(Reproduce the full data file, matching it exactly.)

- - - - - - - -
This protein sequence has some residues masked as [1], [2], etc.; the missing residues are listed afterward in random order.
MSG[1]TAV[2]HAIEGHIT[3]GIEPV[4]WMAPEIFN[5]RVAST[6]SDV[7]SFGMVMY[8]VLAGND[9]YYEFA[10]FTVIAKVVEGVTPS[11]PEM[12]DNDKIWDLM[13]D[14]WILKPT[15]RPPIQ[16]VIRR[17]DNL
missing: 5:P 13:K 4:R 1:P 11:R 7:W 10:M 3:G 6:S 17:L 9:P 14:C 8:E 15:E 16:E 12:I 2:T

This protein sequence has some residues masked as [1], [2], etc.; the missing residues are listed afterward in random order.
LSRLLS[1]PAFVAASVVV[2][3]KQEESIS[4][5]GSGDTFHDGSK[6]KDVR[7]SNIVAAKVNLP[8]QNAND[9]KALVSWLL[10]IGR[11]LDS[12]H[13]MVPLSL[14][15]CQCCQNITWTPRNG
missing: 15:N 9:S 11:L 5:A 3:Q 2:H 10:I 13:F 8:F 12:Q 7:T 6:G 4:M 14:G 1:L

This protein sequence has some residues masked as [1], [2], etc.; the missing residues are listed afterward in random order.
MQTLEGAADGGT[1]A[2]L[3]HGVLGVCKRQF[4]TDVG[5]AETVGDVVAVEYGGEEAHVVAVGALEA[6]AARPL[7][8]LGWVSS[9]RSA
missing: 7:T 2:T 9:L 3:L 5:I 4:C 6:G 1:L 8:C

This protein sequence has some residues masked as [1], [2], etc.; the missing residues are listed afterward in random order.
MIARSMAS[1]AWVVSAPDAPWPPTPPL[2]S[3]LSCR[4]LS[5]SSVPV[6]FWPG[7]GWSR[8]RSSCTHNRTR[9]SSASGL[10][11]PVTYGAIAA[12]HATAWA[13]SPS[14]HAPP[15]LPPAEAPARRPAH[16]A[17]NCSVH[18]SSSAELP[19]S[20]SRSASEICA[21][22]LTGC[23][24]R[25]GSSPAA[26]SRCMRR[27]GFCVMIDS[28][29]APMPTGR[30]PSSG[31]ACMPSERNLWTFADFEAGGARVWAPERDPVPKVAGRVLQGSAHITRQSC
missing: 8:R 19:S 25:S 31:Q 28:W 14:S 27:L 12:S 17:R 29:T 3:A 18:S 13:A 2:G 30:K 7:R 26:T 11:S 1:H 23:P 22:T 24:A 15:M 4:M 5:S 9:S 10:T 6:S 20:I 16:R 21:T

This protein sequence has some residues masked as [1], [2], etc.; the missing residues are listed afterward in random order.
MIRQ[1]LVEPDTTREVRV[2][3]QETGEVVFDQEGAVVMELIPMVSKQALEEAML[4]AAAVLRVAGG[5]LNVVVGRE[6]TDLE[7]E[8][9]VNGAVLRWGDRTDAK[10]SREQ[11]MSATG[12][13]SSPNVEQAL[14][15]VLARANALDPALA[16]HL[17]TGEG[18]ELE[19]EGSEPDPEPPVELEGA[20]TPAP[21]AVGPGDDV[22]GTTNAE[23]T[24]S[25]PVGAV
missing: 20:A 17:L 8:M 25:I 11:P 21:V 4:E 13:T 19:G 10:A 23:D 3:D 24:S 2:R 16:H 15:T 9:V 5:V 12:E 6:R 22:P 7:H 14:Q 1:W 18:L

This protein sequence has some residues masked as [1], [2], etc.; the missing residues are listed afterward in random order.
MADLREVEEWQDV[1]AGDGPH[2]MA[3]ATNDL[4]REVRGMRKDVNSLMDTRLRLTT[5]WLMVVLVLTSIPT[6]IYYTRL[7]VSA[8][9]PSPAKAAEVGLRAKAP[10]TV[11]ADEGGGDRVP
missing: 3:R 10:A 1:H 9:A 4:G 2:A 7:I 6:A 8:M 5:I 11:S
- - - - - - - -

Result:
This protein sequence has some residues masked as [1], [2], etc.; the missing residues are listed afterward in random order.
MSG[1]TAV[2]HAIEGHIT[3]GIEPV[4]WMAPEIFN[5]RVAST[6]SDV[7]SFGMVMY[8]VLAGND[9]YYEFA[10]FTVIAKVVEGVTPS[11]PEM[12]DNDKIWDLM[13]D[14]WILKPT[15]RPPIQ[16]VIRR[17]DNL
missing: 5:P 13:K 4:R 1:P 11:R 7:W 10:M 3:G 6:S 17:L 9:P 14:C 8:E 15:E 16:E 12:I 2:T

This protein sequence has some residues masked as [1], [2], etc.; the missing residues are listed afterward in random order.
LSRLLS[1]PAFVAASVVV[2][3]KQEESIS[4][5]GSGDTFHDGSK[6]KDVR[7]SNIVAAKVNLP[8]QNAND[9]KALVSWLL[10]IGR[11]LDS[12]H[13]MVPLSL[14][15]CQCCQNITWTPRNG
missing: 15:N 9:S 11:L 5:A 3:Q 2:H 10:I 13:F 8:F 12:Q 7:T 6:G 4:M 14:G 1:L

This protein sequence has some residues masked as [1], [2], etc.; the missing residues are listed afterward in random order.
MQTLEGAADGGT[1]A[2]L[3]HGVLGVCKRQF[4]TDVG[5]AETVGDVVAVEYGGEEAHVVAVGALEA[6]AARPL[7][8]LGWVSS[9]RSA
missing: 7:T 2:T 9:L 3:L 5:I 4:C 6:G 1:L 8:C

This protein sequence has some residues masked as [1], [2], etc.; the missing residues are listed afterward in random order.
MIARSMAS[1]AWVVSAPDAPWPPTPPL[2]S[3]LSCR[4]LS[5]SSVPV[6]FWPG[7]GWSR[8]RSSCTHNRTR[9]SSASGL[10][11]PVTYGAIAA[12]HATAWA[13]SPS[14]HAPP[15]LPPAEAPARRPAH[16]A[17]NCSVH[18]SSSAELP[19]S[20]SRSASEICA[21][22]LTGC[23][24]R[25]GSSPAA[26]SRCMRR[27]GFCVMIDS[28][29]APMPTGR[30]PSSG[31]ACMPSERNLWTFADFEAGGARVWAPERDPVPKVAGRVLQGSAHITRQSC
missing: 8:R 19:S 25:S 31:Q 28:W 14:S 27:L 12:S 17:R 29:T 3:A 18:S 13:A 2:G 30:K 7:R 26:T 11:S 1:H 23:P 22:T 24:A 15:M 4:M 5:S 9:S 10:T 6:S 20:I 16:R 21:T

This protein sequence has some residues masked as [1], [2], etc.; the missing residues are listed afterward in random order.
MIRQ[1]LVEPDTTREVRV[2][3]QETGEVVFDQEGAVVMELIPMVSKQALEEAML[4]AAAVLRVAGG[5]LNVVVGRE[6]TDLE[7]E[8][9]VNGAVLRWGDRTDAK[10]SREQ[11]MSATG[12][13]SSPNVEQAL[14][15]VLARANALDPALA[16]HL[17]TGEG[18]ELE[19]EGSEPDPEPPVELEGA[20]TPAP[21]AVGPGDDV[22]GTTNAE[23]T[24]S[25]PVGAV
missing: 20:A 17:L 8:M 25:I 11:P 21:V 4:E 13:T 19:G 10:A 23:D 3:D 24:S 2:R 16:H 15:T 9:V 5:V 12:E 6:R 22:P 7:H 14:Q 1:W 18:L

This protein sequence has some residues masked as [1], [2], etc.; the missing residues are listed afterward in random order.
MADLREVEEWQDV[1]AGDGPH[2]MA[3]ATNDL[4]REVRGMRKDVNSLMDTRLRLTT[5]WLMVVLVLTSIPT[6]IYYTRL[7]VSA[8][9]PSPAKAAEVGLRAKAP[10]TV[11]ADEGGGDRVP
missing: 3:R 10:A 1:H 9:A 4:G 2:A 7:I 6:A 8:M 5:I 11:S